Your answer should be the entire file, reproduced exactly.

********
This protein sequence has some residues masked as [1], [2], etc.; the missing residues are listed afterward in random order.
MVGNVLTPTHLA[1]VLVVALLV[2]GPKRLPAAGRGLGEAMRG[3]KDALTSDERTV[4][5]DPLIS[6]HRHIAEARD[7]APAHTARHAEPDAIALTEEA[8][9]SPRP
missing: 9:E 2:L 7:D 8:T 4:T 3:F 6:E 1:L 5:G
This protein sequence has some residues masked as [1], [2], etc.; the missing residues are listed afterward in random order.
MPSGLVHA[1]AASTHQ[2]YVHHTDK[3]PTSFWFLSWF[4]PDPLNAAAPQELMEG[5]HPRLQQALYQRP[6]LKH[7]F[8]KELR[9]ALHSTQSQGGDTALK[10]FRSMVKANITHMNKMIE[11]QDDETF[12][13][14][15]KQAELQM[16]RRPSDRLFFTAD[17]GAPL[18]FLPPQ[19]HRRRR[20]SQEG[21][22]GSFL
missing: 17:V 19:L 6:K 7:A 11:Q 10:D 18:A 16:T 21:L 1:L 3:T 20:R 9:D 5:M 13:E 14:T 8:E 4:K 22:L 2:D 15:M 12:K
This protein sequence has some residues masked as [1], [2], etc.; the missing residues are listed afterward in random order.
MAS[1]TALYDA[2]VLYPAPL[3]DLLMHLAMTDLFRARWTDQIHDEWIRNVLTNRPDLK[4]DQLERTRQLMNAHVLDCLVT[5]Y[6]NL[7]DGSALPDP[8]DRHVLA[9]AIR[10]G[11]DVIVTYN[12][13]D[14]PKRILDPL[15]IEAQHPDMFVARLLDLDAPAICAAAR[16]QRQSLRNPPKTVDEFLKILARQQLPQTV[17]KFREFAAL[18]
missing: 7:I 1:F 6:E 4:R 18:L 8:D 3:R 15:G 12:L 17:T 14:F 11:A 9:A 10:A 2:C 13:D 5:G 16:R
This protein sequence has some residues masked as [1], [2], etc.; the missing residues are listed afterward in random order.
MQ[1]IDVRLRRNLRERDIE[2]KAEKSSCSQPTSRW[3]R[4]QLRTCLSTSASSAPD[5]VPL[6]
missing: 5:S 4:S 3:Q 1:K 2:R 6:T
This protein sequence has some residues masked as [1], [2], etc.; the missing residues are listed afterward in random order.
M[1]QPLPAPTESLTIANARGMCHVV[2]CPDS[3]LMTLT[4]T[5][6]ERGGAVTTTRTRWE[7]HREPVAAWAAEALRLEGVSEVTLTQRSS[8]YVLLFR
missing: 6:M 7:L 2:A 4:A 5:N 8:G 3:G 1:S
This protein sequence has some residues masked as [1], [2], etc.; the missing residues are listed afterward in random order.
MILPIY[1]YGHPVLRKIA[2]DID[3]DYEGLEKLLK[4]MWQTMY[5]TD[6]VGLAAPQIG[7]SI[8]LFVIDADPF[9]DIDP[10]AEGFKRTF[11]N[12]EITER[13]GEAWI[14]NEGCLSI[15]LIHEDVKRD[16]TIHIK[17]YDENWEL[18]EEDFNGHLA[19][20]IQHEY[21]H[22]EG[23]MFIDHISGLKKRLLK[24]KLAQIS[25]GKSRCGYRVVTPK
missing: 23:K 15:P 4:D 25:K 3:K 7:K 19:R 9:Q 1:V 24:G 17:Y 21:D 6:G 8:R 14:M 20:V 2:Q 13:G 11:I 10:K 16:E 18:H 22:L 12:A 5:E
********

This protein sequence has some residues masked as [1], [2], etc.; the missing residues are listed afterward in random order.
MVGNVLTPTHLA[1]VLVVALLV[2]GPKRLPAAGRGLGEAMRG[3]KDALTSDERTV[4][5]DPLIS[6]HRHIAEARD[7]APAHTARHAEPDAIALTEEA[8][9]SPRP
missing: 9:E 2:L 7:D 8:T 4:T 3:F 6:E 1:L 5:G
This protein sequence has some residues masked as [1], [2], etc.; the missing residues are listed afterward in random order.
MPSGLVHA[1]AASTHQ[2]YVHHTDK[3]PTSFWFLSWF[4]PDPLNAAAPQELMEG[5]HPRLQQALYQRP[6]LKH[7]F[8]KELR[9]ALHSTQSQGGDTALK[10]FRSMVKANITHMNKMIE[11]QDDETF[12][13][14][15]KQAELQM[16]RRPSDRLFFTAD[17]GAPL[18]FLPPQ[19]HRRRR[20]SQEG[21][22]GSFL
missing: 17:V 19:L 6:K 7:A 11:Q 10:D 18:A 16:T 21:L 1:L 3:T 20:R 9:D 5:M 13:E 14:T 8:E 4:K 22:L 2:D 15:M 12:K
This protein sequence has some residues masked as [1], [2], etc.; the missing residues are listed afterward in random order.
MAS[1]TALYDA[2]VLYPAPL[3]DLLMHLAMTDLFRARWTDQIHDEWIRNVLTNRPDLK[4]DQLERTRQLMNAHVLDCLVT[5]Y[6]NL[7]DGSALPDP[8]DRHVLA[9]AIR[10]G[11]DVIVTYN[12][13]D[14]PKRILDPL[15]IEAQHPDMFVARLLDLDAPAICAAAR[16]QRQSLRNPPKTVDEFLKILARQQLPQTV[17]KFREFAAL[18]
missing: 7:I 1:F 6:E 4:R 18:L 8:D 3:R 15:G 12:L 17:T 14:F 11:A 9:A 10:A 2:C 13:D 5:G 16:R
This protein sequence has some residues masked as [1], [2], etc.; the missing residues are listed afterward in random order.
MQ[1]IDVRLRRNLRERDIE[2]KAEKSSCSQPTSRW[3]R[4]QLRTCLSTSASSAPD[5]VPL[6]
missing: 5:S 4:S 3:Q 1:K 2:R 6:T
This protein sequence has some residues masked as [1], [2], etc.; the missing residues are listed afterward in random order.
M[1]QPLPAPTESLTIANARGMCHVV[2]CPDS[3]LMTLT[4]T[5][6]ERGGAVTTTRTRWE[7]HREPVAAWAAEALRLEGVSEVTLTQRSS[8]YVLLFR
missing: 6:M 7:L 2:A 4:A 5:N 8:G 3:G 1:S
This protein sequence has some residues masked as [1], [2], etc.; the missing residues are listed afterward in random order.
MILPIY[1]YGHPVLRKIA[2]DID[3]DYEGLEKLLK[4]MWQTMY[5]TD[6]VGLAAPQIG[7]SI[8]LFVIDADPF[9]DIDP[10]AEGFKRTF[11]N[12]EITER[13]GEAWI[14]NEGCLSI[15]LIHEDVKRD[16]TIHIK[17]YDENWEL[18]EEDFNGHLA[19][20]IQHEY[21]H[22]EG[23]MFIDHISGLKKRLLK[24]KLAQIS[25]GKSRCGYRVVTPK
missing: 23:K 15:P 4:D 25:K 3:K 7:K 19:R 9:Q 1:V 24:G 17:Y 21:D 6:G 8:R 14:M 20:V 2:Q 13:G 11:I 10:K 16:E 18:H 22:L 12:A 5:E